It certainly can be an interesting experience trying to explain diabetes to the little kids in our lives -- attempting to simplify this complex condition and all that goes with it in ways their young minds can grasp.
Fortunately, when it comes to explaining the diabetes devices and tools we wear and carry around with us, there's a new book that can help. And it's here just in time for the holiday gift-giving season!
The cute new little paperback book is called Carolyn's Robot Relative, written by fellow type 1 and do-it-yourself innovator Dana Lewis, who's become something of a celebrity for hacking her own D-devices to create a homemade closed loop system called OpenAPS. She was recently named by Fast Company magazine as one of the Most Creative People of 2017.
Turns out that Dana's not only a gifted inventor and advocate, but also has a penchant for writing children's books -- or at least for explaining her insulin pump and CGM to her niece and two nephews. It was their questions over the years that prompted her to write this book to help others educate kids in their lives, she tells us.
The self-published 24-page paperback features hand-drawn images from Dana's own artistic aunt Sandra Massengill. It's a fun look at diabetes devices from the perspective of a realistic chat between little Carolyn and "Aunt Dana," who answers the girl's questions about her CGM and explains that it's just "one of her robot parts."
The main illustration appearing in the book is from Carolyn's imaginative mind, picturing a yellow and red robot character with the body being a blue Dexcom receiver!
This book really hits at the heart of mashing up fun and educational, talking about diabetes devices in clear language that kids can relate to, using bright images, and also hitting on themes of being different.
What's especially cool is that Dana goes beyond just diabetes in explaining her "robot parts," delving into other medical devices that people might use or wear -- such as wheelchairs, hearing aids, and prosthetic limbs.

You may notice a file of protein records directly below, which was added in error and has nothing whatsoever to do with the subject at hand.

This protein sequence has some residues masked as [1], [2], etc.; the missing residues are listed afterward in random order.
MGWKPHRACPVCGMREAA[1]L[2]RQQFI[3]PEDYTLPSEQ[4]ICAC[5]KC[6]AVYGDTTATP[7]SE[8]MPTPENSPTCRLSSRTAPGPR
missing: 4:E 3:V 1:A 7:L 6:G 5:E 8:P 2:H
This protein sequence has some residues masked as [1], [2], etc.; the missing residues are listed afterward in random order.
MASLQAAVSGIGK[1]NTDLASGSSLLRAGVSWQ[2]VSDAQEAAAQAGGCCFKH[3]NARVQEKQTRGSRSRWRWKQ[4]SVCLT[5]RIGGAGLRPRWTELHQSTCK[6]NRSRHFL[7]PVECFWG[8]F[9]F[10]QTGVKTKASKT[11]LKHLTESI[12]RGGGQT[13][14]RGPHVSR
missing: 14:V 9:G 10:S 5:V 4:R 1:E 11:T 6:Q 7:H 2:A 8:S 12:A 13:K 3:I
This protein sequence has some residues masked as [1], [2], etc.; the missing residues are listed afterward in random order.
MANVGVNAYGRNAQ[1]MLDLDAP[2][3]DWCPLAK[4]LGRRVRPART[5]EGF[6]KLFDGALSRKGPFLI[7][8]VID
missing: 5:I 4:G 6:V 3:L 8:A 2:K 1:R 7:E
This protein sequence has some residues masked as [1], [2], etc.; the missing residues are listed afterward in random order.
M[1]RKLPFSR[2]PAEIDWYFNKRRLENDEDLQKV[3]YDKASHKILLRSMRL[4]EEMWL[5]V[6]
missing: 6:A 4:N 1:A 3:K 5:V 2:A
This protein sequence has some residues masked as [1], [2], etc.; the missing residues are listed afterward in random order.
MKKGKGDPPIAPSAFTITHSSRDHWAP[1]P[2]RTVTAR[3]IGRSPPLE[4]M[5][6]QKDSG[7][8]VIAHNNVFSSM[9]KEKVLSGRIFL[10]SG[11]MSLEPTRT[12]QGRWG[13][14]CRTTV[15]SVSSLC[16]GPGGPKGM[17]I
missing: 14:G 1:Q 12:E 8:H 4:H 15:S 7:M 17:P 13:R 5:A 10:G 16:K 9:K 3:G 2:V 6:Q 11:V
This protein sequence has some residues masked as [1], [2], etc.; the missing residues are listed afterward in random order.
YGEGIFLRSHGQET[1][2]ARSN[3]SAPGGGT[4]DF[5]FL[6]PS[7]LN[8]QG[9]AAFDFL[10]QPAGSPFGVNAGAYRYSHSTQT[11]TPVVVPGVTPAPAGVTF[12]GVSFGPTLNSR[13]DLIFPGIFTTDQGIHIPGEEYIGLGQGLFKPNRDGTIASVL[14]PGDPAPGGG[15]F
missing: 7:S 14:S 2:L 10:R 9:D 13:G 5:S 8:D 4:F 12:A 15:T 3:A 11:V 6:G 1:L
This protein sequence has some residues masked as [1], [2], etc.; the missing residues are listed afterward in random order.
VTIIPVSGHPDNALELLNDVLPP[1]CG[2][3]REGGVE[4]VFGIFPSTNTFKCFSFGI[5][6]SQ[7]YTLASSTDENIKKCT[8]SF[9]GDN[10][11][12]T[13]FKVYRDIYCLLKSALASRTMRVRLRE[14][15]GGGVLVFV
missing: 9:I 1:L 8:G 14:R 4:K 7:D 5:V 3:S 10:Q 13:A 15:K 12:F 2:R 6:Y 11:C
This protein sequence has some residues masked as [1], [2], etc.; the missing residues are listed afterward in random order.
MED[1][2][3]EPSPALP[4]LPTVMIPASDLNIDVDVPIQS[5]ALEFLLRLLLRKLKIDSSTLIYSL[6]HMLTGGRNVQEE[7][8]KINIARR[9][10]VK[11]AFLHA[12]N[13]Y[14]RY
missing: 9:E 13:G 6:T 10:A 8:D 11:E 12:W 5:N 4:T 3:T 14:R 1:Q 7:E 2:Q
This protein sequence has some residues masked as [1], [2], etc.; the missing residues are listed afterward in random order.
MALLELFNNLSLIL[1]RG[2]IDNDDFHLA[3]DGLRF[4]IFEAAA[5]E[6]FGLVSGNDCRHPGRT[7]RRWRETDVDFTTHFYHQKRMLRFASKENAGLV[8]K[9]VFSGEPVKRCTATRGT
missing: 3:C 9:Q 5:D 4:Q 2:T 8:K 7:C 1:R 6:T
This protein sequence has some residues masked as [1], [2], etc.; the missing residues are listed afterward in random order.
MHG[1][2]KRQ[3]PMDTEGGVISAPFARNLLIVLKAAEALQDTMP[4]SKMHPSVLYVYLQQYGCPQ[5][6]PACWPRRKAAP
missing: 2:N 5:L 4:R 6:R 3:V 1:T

As someone with a 5-year-old niece and 3-year-old nephew myself, I've faced these inquiries often -- about everything from my insulin pump to inhaling my Afrezza insulin. Most recently during the Thanksgiving holiday, I went into another room to do a fingerpoke and take my pre-meal insulin; the kiddos of course followed Uncle Mike.
When they asked about my meter, Dana's "robot parts" book was fresh on the mind and I referred to it. They gave me an inquisitive look in response. When I took an Afrezza dose, my niece immediately asked "What's that?" during the 10-second hold-my-breathe period, so I couldn't say anything at all in the moment.
Instead, Uncle Mike did a little dance that made them laugh.
When I was done holding my breathe, I responded: "That's my medicine to keep me healthy."
My 3-year-old nephew lost interest and went back to pretending he was an airplane, wanting me to pick him up and fly him around the room again. But my niece remained curious.
She asked: "Does it make you dance?"
I just about lost it laughing, but loved her logic.
"Yes, it does. It's my dancing medicine."
So now my meter is a robot part and my Afrezza is the "dancing medicine."
I plan to give them a copy of this book for Christmas later in the month, since they both love being read to. And for those interested, it's worth reading Dana's blog posts about her adventures writing this book and everything that went into the design and open-source mentality behind the creative process, as well as how she's had even more fun with the robot character more recently. A true DIYer, indeed!
Thanks, Dana for self-publishing this book and making it available as a teaching tool for those of us involved with diabetes devices and kids!
You can find this book on Amazon for $9.89, but before you go off and buy it, here's a chance to win a copy for yourself (and the children in your life, of course)...
A DMBooks Giveaway
Interested in winning a copy of Dana's new children's book? Here's how to enter:
Just leave a comment below, and be sure to include the codeword "DMBooks" somewhere in your comment so we know you're in it to win it.
Since our comment system requires log-in, you may also email us your entry directly at firstname.lastname@example.org, using the subject line "Robot Book."
You have until Friday, Dec. 8, 2017, at 9pm PST to enter.
Please be sure to keep tabs on your Facebook messages or emails, as that's our only way to contact winners. Good luck, Fellow Cyborgs!